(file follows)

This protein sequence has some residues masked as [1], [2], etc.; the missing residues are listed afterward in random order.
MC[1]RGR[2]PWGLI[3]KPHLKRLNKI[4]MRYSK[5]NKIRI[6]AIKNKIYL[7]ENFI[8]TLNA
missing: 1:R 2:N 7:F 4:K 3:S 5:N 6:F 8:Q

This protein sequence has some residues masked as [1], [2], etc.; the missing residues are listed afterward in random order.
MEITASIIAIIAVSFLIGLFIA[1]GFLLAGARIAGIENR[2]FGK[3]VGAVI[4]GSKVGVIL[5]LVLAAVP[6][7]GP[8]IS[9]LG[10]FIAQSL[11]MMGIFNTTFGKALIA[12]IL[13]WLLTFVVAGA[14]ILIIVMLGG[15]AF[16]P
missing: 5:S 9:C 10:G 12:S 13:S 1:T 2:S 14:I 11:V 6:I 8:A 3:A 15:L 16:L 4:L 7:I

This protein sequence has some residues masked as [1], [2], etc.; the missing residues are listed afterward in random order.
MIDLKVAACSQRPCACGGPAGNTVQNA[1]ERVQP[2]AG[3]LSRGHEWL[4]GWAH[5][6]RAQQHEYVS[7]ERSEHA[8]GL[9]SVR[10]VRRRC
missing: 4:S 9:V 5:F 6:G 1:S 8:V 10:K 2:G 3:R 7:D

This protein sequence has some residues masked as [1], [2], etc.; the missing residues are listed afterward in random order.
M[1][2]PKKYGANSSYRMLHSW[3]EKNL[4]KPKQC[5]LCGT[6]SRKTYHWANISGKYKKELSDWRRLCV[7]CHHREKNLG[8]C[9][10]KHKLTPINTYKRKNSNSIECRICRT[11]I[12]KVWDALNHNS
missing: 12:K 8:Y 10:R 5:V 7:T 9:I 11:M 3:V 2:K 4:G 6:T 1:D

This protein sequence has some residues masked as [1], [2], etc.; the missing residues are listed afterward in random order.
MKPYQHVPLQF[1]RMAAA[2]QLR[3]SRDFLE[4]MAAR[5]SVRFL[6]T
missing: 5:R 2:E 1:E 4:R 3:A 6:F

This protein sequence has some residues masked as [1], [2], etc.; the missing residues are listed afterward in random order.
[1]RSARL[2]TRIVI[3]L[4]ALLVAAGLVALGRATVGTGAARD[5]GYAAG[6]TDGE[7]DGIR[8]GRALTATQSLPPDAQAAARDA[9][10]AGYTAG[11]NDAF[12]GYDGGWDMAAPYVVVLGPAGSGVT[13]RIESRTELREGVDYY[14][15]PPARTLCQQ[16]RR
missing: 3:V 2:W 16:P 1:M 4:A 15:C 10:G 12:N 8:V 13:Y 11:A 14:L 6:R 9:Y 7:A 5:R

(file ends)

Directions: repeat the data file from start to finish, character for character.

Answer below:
This protein sequence has some residues masked as [1], [2], etc.; the missing residues are listed afterward in random order.
MC[1]RGR[2]PWGLI[3]KPHLKRLNKI[4]MRYSK[5]NKIRI[6]AIKNKIYL[7]ENFI[8]TLNA
missing: 1:R 2:N 7:F 4:K 3:S 5:N 6:F 8:Q

This protein sequence has some residues masked as [1], [2], etc.; the missing residues are listed afterward in random order.
MEITASIIAIIAVSFLIGLFIA[1]GFLLAGARIAGIENR[2]FGK[3]VGAVI[4]GSKVGVIL[5]LVLAAVP[6][7]GP[8]IS[9]LG[10]FIAQSL[11]MMGIFNTTFGKALIA[12]IL[13]WLLTFVVAGA[14]ILIIVMLGG[15]AF[16]P
missing: 5:S 9:C 10:G 12:S 13:S 1:T 2:S 14:I 11:V 6:I 8:A 3:A 15:L 16:L 4:L 7:I

This protein sequence has some residues masked as [1], [2], etc.; the missing residues are listed afterward in random order.
MIDLKVAACSQRPCACGGPAGNTVQNA[1]ERVQP[2]AG[3]LSRGHEWL[4]GWAH[5][6]RAQQHEYVS[7]ERSEHA[8]GL[9]SVR[10]VRRRC
missing: 4:S 9:V 5:F 6:G 1:S 8:V 10:K 2:G 3:R 7:D

This protein sequence has some residues masked as [1], [2], etc.; the missing residues are listed afterward in random order.
M[1][2]PKKYGANSSYRMLHSW[3]EKNL[4]KPKQC[5]LCGT[6]SRKTYHWANISGKYKKELSDWRRLCV[7]CHHREKNLG[8]C[9][10]KHKLTPINTYKRKNSNSIECRICRT[11]I[12]KVWDALNHNS
missing: 12:K 8:Y 10:R 5:V 7:T 9:I 11:M 3:V 2:K 4:G 6:T 1:D

This protein sequence has some residues masked as [1], [2], etc.; the missing residues are listed afterward in random order.
MKPYQHVPLQF[1]RMAAA[2]QLR[3]SRDFLE[4]MAAR[5]SVRFL[6]T
missing: 5:R 2:E 1:E 4:R 3:A 6:F

This protein sequence has some residues masked as [1], [2], etc.; the missing residues are listed afterward in random order.
[1]RSARL[2]TRIVI[3]L[4]ALLVAAGLVALGRATVGTGAARD[5]GYAAG[6]TDGE[7]DGIR[8]GRALTATQSLPPDAQAAARDA[9][10]AGYTAG[11]NDAF[12]GYDGGWDMAAPYVVVLGPAGSGVT[13]RIESRTELREGVDYY[14][15]PPARTLCQQ[16]RR
missing: 3:V 2:W 16:P 1:M 4:A 15:C 10:G 12:N 8:V 13:Y 11:A 14:L 6:R 9:Y 7:A 5:R